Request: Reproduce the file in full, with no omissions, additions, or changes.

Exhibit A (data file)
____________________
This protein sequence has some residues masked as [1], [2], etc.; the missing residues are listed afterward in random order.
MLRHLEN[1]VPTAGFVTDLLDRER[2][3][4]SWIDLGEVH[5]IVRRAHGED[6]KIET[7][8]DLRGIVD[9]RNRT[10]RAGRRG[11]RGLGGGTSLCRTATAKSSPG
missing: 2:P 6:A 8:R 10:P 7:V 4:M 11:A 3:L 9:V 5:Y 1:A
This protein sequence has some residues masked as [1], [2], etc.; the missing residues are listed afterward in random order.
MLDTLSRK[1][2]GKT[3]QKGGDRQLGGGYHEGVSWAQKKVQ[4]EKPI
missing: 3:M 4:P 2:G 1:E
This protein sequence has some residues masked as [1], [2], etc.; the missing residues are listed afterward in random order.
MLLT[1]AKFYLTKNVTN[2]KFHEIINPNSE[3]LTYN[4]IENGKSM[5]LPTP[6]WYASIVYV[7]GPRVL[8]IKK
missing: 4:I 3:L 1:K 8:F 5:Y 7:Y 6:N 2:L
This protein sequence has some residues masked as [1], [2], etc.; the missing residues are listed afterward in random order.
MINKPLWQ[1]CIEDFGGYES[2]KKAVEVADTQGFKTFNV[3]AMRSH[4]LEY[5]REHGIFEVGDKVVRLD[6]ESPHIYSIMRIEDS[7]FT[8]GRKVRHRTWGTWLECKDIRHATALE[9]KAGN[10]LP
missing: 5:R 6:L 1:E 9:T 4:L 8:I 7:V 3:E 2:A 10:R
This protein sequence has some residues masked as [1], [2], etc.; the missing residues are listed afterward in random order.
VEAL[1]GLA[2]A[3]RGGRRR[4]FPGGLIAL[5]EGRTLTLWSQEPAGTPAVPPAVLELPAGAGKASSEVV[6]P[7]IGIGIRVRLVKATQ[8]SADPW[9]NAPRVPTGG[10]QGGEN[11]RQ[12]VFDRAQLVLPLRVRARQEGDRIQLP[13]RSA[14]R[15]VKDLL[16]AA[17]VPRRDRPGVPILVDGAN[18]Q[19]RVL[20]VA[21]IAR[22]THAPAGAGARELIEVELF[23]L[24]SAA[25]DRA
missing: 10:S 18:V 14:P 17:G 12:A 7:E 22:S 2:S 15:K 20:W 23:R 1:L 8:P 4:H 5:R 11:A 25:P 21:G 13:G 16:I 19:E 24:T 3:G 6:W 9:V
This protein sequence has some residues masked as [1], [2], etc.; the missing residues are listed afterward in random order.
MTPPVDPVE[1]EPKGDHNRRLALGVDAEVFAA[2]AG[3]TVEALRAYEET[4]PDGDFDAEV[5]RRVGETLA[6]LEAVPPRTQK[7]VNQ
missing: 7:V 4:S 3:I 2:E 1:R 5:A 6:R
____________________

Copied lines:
This protein sequence has some residues masked as [1], [2], etc.; the missing residues are listed afterward in random order.
MLRHLEN[1]VPTAGFVTDLLDRER[2][3][4]SWIDLGEVH[5]IVRRAHGED[6]KIET[7][8]DLRGIVD[9]RNRT[10]RAGRRG[11]RGLGGGTSLCRTATAKSSPG
missing: 2:P 6:A 8:R 10:P 7:V 4:M 11:A 3:L 9:V 5:Y 1:A
This protein sequence has some residues masked as [1], [2], etc.; the missing residues are listed afterward in random order.
MLDTLSRK[1][2]GKT[3]QKGGDRQLGGGYHEGVSWAQKKVQ[4]EKPI
missing: 3:M 4:P 2:G 1:E
This protein sequence has some residues masked as [1], [2], etc.; the missing residues are listed afterward in random order.
MLLT[1]AKFYLTKNVTN[2]KFHEIINPNSE[3]LTYN[4]IENGKSM[5]LPTP[6]WYASIVYV[7]GPRVL[8]IKK
missing: 4:I 3:L 1:K 8:F 5:Y 7:Y 6:N 2:L
This protein sequence has some residues masked as [1], [2], etc.; the missing residues are listed afterward in random order.
MINKPLWQ[1]CIEDFGGYES[2]KKAVEVADTQGFKTFNV[3]AMRSH[4]LEY[5]REHGIFEVGDKVVRLD[6]ESPHIYSIMRIEDS[7]FT[8]GRKVRHRTWGTWLECKDIRHATALE[9]KAGN[10]LP
missing: 5:R 6:L 1:E 9:T 4:L 8:I 7:V 3:E 2:A 10:R
This protein sequence has some residues masked as [1], [2], etc.; the missing residues are listed afterward in random order.
VEAL[1]GLA[2]A[3]RGGRRR[4]FPGGLIAL[5]EGRTLTLWSQEPAGTPAVPPAVLELPAGAGKASSEVV[6]P[7]IGIGIRVRLVKATQ[8]SADPW[9]NAPRVPTGG[10]QGGEN[11]RQ[12]VFDRAQLVLPLRVRARQEGDRIQLP[13]RSA[14]R[15]VKDLL[16]AA[17]VPRRDRPGVPILVDGAN[18]Q[19]RVL[20]VA[21]IAR[22]THAPAGAGARELIEVELF[23]L[24]SAA[25]DRA
missing: 10:S 18:V 14:P 17:G 12:A 7:E 22:S 2:S 15:K 20:W 23:R 1:L 8:P 4:H 5:R 11:A 25:P 21:G 13:G 16:I 19:E 24:T 3:G 6:W 9:V
This protein sequence has some residues masked as [1], [2], etc.; the missing residues are listed afterward in random order.
MTPPVDPVE[1]EPKGDHNRRLALGVDAEVFAA[2]AG[3]TVEALRAYEET[4]PDGDFDAEV[5]RRVGETLA[6]LEAVPPRTQK[7]VNQ
missing: 7:V 4:S 3:I 2:E 1:R 5:A 6:R